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Top Ten Older Books I Don't Want People Forgetting
There are a lot of books I don't want anyone to forget, but this list is just for the older ones, the ones that have been around for a while, that may not be as popular today as they once were, or are just older and should never be forgotten.
1. The Indian in the Cupboard by Lynne Reid Banks
It's a very imaginative story. The toy comes to life right in front of the kid's eyes! A magical cupboard brings to life a plastic Indian (Native American). We read this as a class in second grade. We listened to the book on tape in sixth grade. I think kids today should read this book, see the movie, and read the rest of the series.
2. The Baby-Sitters Club by Ann M. Martin
This was my favorite series growing up. These girls were awesome. I wanted to be a babysitter, too! I hear they've reprinted these books in an updated form. I'm not sure I quite like that. There's something about the 80s and 90s feel to the series that I don't want taken away. I wanted these girls as my friends and I want girls to experience all their adventures. They did so much on top of running a succesful babysitting business at the ages between 11-13. There were so many characters to either love or hate. There's someone for everyone. That's the big connection. It's easy to find the character you connect with.
3. The Boxcar Children by Gertrude Chandler Warner
The original 19, forget the rest. Henry, Jessie, Violet, and Ben. The Boxcar Children. They ran away from the orphanage and survived in a boxcar in the woods. I wish I still had my copies of the series. I would love to go back and enjoy their time in the boxcar and then the mysteries that they encountered in the books after. They were a fun group to read. As a 7 and 8 year old my neighborhood friend and I would play Boxcar Children. The series was an important part of my growing up years.
4. The Little House Series by Laura Ingalls Wilder
Don't judge this by the Little House on the Prairie TV series which I don't particularly like. Judge it by the books, which I do like. They do give insight into life on the fronteer. Laura wrote the historical fiction about her family's life as pioneers. They were pioneers. They helped set up towns and move to uncharted places in the US. They're easy and fun to read.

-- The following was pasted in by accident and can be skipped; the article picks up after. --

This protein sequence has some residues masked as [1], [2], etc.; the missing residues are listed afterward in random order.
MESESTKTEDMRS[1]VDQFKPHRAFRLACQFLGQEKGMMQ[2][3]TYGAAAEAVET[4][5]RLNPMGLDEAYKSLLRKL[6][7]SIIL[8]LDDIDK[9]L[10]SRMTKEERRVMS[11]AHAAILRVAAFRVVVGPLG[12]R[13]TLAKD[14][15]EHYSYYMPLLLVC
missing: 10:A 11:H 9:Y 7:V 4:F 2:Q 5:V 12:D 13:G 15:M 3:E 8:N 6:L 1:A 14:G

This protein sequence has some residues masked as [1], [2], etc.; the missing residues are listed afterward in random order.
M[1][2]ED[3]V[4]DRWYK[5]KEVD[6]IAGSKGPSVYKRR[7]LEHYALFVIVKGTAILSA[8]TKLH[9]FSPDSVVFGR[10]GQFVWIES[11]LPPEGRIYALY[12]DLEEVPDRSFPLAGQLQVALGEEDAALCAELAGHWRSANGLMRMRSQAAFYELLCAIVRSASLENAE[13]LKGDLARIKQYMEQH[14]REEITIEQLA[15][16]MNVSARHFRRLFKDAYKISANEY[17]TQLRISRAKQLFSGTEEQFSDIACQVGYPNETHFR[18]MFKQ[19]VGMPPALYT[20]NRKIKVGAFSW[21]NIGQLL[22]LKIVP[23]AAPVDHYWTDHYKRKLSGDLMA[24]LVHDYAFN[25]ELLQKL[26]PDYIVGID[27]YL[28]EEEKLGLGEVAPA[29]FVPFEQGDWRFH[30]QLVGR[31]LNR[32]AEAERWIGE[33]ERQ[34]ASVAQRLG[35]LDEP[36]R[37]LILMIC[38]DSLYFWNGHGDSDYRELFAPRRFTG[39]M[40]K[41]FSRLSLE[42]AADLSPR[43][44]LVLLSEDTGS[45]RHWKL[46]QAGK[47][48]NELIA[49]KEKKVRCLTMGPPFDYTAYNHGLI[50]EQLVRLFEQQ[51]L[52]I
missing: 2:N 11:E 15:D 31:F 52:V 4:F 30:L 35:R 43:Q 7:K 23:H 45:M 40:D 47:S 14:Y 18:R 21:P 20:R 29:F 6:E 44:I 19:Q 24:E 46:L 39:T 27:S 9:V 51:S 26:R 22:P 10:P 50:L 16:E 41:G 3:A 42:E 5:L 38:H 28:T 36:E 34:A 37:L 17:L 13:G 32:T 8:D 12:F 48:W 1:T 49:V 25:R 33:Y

5. Nancy Drew by Carolyne Keene & The Hardy Boys by Franklin W. Dixon
I only read one Hardy Boys book and a few Nancy Drews growing up. But, no one should forget our teen sleuths. There's nothing to compare them to in today's literature. Nancy Drew could solve almost anything. So could the Hardy Boys. They're not like the characters of today that whine and cry about not being able to get with the hundred year old vampire. They went out and did things. They solved mysteries. They were productive. They were and are awesome. They inspire children to do something, to be something.
6. Freaky Friday by Mary Rodgers
I loved this book so much! I never had my own copy, but whenever I went to a new school I would check a copy out of the library. The mother and daughter switch places. It starts out because of a fight the two have, but the reasons and implications extending from it...it needs to be read. Don't judge it by its movies. The book is a thousand, a bazillion times better. Also, lets not forget the sequel A Billion for Boris.
7. Mr. Popper's Penguins by Richard and Florence Atwater
Another book not to be judged by its movie. I wanted to own penguins as pets after reading this book. Of course, it's not feasible, but the way Mr. Popper and his wife take care of them made them seem adorable.
8. Ramona Quimby Series by Beverly Cleary
There was a movie out recently starring Jamie King and Selena Gomez as Ramona and Beezus so maybe the series is far from being forgotten. Ramona was the annoying little sister. It wasn't her fault. She didn't mean to be! She's just being Ramona! I loved reading about her first day in kindergarten where she sits where the teacher wants "for the present." Waiting and waiting because she thought of the wrong meaning for the word present. Wanting her dad to stop smoking she makes a sign which reads "Nosmo King." Who is Nosmo king? Her first day in her new bedroom, the extention built on because Ramona and Beezus are too old to share a room any longer, scares her because she's never been alone like that before. Beverly Cleary created an awesome little girl in Ramona Quimby.
9. Dear Mr. Henshaw by Beverly Cleary
One thing I learned from this book is how to spell friend. OK, so I knew how to spell it before, but the pnemonic device Leigh uses is something that sticks with me: end at the end. Leigh writes to his favorite author, Mr. Henshaw, because of a class project. This is more than just about a kid writing to his favorite author. It's about being the new kid in school and learning from what an author has to say.
10. My Teacher is an Alien by Bruce Coville
My brother owned this book for some reason I can't imagine since he didn't particularly like reading. I would sneak into his room when he wasn't home and look at the small amount of books on his shelf. Slowly, I ended up reading this book from beginning to end. I didn't mean to, honestly. I thoroughly enjoyed it and think of it as a classic in children's literature. It's not to say that it's the best thing ever written or needs to be placed up there with Charlie and the Chocolate Factory and Tales of a Fourth Grade Nothing, but it is a good piece for children, especially those that think their teacher could be an alien.